The Twin Cities have an extensive and well-planned parks system. I’ve lived in or near Minneapolis all my life and I’m still discovering public natural spaces that I’ve never visited before. On the recommendation of a friend, I paid a couple of visits last weekend to the North Mississippi Regional Park. It’s a thin strip of prairie and woodland along the northernmost mile of the west side of the Mississippi River from Webber Parkway to the northern edge of Minneapolis.
Last May, a tornado ripped through north Minneapolis along a diagonal path from Theodore Wirth Park to North Mississippi Regional Park before hopping across the river. Some parts of the park lost many large trees. Stumps, severed branches and newly open spaces remind visitors of the power of the wind.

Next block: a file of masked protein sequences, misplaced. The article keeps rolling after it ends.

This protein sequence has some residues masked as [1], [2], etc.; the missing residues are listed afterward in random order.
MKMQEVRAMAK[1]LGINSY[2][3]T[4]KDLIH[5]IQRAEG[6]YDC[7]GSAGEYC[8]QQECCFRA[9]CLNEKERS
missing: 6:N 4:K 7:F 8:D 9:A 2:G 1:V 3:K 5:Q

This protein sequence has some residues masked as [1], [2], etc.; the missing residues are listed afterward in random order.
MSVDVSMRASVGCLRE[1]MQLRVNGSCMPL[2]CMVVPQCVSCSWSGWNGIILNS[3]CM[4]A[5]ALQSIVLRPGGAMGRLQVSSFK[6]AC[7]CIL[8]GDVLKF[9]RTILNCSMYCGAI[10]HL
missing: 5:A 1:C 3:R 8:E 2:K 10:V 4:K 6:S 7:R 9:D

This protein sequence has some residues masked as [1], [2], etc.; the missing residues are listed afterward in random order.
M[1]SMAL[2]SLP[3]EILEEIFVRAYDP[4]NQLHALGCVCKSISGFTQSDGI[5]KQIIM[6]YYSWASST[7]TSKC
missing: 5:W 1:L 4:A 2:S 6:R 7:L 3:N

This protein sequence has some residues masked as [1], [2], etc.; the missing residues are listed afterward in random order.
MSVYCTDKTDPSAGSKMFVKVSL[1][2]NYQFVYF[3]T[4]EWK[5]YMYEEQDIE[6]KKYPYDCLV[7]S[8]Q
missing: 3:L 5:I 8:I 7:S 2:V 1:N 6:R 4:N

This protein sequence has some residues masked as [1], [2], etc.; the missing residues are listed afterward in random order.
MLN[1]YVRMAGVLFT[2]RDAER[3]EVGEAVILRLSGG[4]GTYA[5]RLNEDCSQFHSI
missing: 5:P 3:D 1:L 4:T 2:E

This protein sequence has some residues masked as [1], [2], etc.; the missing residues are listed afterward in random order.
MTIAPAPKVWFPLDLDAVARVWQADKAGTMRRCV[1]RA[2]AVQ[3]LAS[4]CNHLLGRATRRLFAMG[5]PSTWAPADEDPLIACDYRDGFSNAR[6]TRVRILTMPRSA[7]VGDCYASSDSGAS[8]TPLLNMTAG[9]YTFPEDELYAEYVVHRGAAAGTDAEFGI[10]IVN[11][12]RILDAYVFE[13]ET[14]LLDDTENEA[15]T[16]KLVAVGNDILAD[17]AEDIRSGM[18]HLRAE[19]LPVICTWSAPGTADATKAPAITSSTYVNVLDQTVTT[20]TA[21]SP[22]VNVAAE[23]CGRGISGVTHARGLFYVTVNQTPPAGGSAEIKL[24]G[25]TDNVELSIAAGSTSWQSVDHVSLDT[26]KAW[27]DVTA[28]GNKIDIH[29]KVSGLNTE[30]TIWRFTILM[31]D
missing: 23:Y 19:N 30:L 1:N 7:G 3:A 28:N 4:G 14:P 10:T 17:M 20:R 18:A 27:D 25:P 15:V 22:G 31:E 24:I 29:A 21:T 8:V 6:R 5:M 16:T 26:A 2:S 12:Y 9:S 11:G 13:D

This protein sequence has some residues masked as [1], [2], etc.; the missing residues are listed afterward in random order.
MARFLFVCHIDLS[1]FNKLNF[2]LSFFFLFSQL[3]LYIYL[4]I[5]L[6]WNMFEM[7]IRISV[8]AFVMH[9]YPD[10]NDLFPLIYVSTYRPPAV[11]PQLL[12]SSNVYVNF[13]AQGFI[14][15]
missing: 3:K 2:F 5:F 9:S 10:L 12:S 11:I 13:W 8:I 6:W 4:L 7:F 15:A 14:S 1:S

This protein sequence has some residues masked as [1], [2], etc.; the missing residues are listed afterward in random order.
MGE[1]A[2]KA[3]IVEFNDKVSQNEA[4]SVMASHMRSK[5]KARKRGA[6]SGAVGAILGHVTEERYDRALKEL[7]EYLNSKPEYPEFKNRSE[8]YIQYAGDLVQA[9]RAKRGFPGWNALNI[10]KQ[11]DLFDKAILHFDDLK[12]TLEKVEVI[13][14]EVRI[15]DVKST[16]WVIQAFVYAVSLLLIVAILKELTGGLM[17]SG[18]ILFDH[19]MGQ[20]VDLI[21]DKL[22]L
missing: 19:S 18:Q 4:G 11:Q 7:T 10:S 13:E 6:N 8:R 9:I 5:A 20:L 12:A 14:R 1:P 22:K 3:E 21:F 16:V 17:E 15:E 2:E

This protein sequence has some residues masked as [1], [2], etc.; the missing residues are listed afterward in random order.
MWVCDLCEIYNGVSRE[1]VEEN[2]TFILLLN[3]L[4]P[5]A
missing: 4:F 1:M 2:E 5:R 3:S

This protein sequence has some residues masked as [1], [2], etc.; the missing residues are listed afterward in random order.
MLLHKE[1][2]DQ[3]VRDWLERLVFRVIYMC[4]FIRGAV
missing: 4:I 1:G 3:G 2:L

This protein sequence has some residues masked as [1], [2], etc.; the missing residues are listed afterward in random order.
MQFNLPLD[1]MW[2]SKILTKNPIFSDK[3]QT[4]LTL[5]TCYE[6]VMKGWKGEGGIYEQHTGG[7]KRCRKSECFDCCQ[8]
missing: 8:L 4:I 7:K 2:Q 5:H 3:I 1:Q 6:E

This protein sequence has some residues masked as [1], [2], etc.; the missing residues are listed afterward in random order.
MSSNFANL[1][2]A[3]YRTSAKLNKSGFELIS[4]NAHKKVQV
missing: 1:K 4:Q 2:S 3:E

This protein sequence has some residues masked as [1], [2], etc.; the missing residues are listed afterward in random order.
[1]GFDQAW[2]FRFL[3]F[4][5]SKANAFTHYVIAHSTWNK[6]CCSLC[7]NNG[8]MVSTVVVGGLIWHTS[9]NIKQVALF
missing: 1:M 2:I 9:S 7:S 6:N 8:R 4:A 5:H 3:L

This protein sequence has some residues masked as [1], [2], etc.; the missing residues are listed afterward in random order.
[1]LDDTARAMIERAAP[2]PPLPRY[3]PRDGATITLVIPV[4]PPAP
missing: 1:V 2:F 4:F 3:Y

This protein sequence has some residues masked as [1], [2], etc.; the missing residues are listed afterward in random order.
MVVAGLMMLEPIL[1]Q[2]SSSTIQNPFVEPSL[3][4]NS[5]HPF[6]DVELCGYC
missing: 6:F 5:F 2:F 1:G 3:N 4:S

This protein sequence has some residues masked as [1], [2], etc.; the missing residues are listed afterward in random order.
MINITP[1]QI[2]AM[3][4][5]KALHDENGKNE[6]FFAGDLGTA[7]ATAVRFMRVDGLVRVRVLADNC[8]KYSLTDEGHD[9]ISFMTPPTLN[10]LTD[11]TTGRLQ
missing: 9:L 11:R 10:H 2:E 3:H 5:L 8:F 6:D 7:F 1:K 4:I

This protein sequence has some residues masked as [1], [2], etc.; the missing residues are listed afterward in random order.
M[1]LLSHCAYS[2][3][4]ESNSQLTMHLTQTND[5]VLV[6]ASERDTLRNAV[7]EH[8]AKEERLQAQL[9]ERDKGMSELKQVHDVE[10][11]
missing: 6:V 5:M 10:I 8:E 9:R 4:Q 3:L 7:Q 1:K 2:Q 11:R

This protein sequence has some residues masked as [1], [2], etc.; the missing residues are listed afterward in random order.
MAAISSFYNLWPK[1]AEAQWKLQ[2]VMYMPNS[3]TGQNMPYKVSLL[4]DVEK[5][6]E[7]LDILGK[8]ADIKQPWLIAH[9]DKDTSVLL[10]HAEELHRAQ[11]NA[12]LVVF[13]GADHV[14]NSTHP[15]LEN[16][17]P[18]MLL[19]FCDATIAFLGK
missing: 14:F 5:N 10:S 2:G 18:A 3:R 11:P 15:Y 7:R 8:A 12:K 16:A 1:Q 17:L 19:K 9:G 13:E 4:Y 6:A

The park is only a couple of hundred yards wide in places and the traffic of I-94 is always audible. The freeway’s sound barrier is often in sight. But if you face the river, or better yet, climb down to the shoreline, you don’t feel as if you’re in the middle of an industrial zone in a big city. Prairie grasses, trees, waterfowl and the river itself remind you of what the river was like before the city of Minneapolis grew up around it. Biking and walking trails going through the park extend northward and connect the suburbs to the inner city.
The tornado damage is often noticeable, but hasn’t destroyed the natural beauty of this place. Even the brown-gray tones of December provided me with an appreciation for this little gem of a natural space.